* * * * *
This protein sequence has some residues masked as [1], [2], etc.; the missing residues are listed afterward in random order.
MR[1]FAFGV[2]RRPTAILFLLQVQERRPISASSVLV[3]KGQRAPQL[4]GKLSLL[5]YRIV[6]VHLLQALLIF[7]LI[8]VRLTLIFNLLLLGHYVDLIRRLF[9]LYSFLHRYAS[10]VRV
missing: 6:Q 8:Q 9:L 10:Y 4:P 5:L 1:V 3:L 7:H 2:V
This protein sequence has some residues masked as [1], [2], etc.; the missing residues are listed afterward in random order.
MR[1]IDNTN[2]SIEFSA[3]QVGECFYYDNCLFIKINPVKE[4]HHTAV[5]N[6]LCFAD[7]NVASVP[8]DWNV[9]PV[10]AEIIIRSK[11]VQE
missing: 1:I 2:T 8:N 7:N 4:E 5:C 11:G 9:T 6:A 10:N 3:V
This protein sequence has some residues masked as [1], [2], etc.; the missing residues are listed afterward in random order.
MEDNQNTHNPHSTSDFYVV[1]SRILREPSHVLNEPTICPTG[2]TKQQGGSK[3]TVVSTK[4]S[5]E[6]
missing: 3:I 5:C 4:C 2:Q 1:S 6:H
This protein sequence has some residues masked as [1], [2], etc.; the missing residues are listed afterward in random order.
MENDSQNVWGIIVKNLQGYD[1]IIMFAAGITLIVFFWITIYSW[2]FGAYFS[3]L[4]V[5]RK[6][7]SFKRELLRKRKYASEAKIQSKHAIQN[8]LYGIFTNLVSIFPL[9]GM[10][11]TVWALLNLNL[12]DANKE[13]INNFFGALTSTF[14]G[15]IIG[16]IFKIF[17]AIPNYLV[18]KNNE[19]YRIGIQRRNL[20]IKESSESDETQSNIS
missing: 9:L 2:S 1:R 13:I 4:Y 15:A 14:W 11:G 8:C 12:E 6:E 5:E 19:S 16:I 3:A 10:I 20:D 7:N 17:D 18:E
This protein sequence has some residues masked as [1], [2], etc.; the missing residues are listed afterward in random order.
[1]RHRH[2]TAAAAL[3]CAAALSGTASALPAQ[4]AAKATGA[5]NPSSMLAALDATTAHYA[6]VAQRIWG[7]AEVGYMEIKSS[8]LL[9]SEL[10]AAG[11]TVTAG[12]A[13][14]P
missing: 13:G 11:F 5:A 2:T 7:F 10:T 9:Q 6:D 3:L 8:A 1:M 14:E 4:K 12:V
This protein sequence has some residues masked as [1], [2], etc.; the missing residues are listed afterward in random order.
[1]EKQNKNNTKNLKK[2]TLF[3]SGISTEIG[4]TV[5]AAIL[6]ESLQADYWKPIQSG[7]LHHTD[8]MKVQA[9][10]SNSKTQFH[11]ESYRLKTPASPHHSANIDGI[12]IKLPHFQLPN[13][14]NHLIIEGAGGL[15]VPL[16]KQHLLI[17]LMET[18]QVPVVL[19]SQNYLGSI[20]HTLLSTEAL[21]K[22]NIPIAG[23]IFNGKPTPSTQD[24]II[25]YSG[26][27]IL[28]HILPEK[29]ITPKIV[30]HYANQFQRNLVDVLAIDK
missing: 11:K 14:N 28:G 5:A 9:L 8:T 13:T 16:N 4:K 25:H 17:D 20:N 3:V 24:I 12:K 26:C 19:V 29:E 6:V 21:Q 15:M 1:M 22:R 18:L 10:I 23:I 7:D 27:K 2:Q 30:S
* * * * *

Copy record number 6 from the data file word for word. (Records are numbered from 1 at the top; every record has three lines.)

This protein sequence has some residues masked as [1], [2], etc.; the missing residues are listed afterward in random order.
[1]EKQNKNNTKNLKK[2]TLF[3]SGISTEIG[4]TV[5]AAIL[6]ESLQADYWKPIQSG[7]LHHTD[8]MKVQA[9][10]SNSKTQFH[11]ESYRLKTPASPHHSANIDGI[12]IKLPHFQLPN[13][14]NHLIIEGAGGL[15]VPL[16]KQHLLI[17]LMET[18]QVPVVL[19]SQNYLGSI[20]HTLLSTEAL[21]K[22]NIPIAG[23]IFNGKPTPSTQD[24]II[25]YSG[26][27]IL[28]HILPEK[29]ITPKIV[30]HYANQFQRNLVDVLAIDK
missing: 11:K 14:N 28:G 5:A 9:L 8:T 13:T 16:N 4:K 25:H 17:D 20:N 3:V 24:I 12:K 26:C 19:V 29:E 6:V 21:Q 15:M 1:M 22:R 18:L 10:I 23:I 7:D 27:K 2:Q 30:S